Heavens aligning for fiery possum cure

Possum skins burnt to ashes under the right alignment of the Moon and stars could be an alternative to 1080, says a group which wants a $330,000 ratepayer-funded trial to test it.

But skeptics have labelled the suggestion as "complete nonsense". The technique, possum peppering, was proposed by philosopher Rudolf Steiner in the 1920s.

A trial proposal to Environment Waikato suggests that ashes from hundreds of possum skins be mixed with quarry dust and applied by helicopter in the Maratoto catchment at the base of the Coromandel Peninsula to test its effect.

"The method requires an understanding of how energies from the universe affect life on Earth," the funding application said. "The appropriate alignment of Earth, Moon, Venus and Scorpio at the time of burning is necessary if the method is to work well and possums are best harvested at this time. The carbon from the burnt skin interferes with the reproductive energy of the possum."

Backers of the proposal said they were aware the method and its philosophies were "not easily accepted by many scientists", but said the trial would be the first to attempt robust scientific explanation.

Proposal co-author Garry Blake said he hoped trial funding would be allocated from $70,000 left in council budgets from deferred possum control or a grant from its Environmental Initiatives Fund. He said Lincoln University research in 1992 was cited by some scientists as having proved the method did not work, but added that researchers had not applied the ashes to damp soil as required.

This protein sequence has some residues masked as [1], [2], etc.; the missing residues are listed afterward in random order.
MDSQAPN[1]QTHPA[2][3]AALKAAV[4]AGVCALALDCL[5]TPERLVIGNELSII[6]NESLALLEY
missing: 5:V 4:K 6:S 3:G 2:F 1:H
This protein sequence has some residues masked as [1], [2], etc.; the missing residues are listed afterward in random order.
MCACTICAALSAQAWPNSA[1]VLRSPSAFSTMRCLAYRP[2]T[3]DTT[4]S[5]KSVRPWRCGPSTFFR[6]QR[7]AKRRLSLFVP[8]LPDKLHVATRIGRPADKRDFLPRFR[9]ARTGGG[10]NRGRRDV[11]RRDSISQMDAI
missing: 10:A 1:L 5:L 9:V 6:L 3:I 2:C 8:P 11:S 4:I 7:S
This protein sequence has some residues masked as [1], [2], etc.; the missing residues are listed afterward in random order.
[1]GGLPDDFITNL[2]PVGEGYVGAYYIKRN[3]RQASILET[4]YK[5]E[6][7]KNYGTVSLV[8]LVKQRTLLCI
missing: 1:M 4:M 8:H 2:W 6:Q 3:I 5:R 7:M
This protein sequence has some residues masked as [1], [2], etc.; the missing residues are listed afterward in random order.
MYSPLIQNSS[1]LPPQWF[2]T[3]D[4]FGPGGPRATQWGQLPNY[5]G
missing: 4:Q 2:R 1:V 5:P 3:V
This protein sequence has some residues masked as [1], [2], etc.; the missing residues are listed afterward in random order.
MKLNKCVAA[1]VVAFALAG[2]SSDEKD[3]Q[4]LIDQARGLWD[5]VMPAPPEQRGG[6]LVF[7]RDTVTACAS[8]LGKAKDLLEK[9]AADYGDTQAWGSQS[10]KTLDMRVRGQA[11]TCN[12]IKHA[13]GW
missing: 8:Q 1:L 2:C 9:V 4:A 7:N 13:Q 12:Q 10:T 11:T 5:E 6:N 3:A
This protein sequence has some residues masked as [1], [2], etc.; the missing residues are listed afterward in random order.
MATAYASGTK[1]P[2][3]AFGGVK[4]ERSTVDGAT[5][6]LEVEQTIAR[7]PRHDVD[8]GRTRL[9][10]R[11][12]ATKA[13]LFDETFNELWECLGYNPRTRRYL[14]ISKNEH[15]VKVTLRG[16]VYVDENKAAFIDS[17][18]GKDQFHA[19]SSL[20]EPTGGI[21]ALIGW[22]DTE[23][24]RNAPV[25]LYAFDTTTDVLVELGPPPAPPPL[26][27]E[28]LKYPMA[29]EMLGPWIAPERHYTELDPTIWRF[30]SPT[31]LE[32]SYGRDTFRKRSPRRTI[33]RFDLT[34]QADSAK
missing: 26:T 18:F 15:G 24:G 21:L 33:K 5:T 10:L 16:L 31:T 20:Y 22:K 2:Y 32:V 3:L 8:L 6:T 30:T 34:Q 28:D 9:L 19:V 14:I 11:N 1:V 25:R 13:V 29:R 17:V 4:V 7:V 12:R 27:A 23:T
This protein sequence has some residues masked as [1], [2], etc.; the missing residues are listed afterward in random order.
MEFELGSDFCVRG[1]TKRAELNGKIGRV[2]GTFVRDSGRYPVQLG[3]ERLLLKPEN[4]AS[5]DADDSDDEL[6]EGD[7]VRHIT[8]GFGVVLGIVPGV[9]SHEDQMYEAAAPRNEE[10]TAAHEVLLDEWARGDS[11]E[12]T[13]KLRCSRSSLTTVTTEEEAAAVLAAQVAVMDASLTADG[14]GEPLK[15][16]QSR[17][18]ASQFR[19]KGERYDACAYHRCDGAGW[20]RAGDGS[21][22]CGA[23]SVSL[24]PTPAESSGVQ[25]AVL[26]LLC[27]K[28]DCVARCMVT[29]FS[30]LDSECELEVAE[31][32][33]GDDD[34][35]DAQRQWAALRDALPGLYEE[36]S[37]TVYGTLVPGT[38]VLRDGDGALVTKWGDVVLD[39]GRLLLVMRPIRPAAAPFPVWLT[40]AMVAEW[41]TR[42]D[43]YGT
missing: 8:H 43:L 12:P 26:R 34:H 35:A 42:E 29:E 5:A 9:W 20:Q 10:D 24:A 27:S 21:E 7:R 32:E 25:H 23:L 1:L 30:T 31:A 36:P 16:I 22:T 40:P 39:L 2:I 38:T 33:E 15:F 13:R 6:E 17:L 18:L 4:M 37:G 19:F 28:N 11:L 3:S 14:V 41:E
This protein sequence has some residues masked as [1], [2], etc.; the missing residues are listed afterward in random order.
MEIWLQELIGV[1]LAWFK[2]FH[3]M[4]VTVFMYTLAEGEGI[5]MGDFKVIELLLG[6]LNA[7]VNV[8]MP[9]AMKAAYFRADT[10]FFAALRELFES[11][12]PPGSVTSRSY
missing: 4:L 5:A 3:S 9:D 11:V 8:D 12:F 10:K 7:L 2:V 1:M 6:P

"My role has been to try and break the barrier between these ideas that are hard to comprehend and the real world," Mr Blake said. He hoped EW would approve $120,000 to set up the trial, with the balance needed over the following four years. The ideas were tested on a limited scale at the end of 1998 with funding from the Tindall Foundation and EW. Monitoring then showed possum numbers in the trial area increased.

NZ Skeptics chair Vicki Hyde dismissed the proposed trial as "layers of wishful thinking". "On the face of it, this is complete nonsense. But some basic lab trials could test this – but it should be done on their own dime and time."

Waikato Times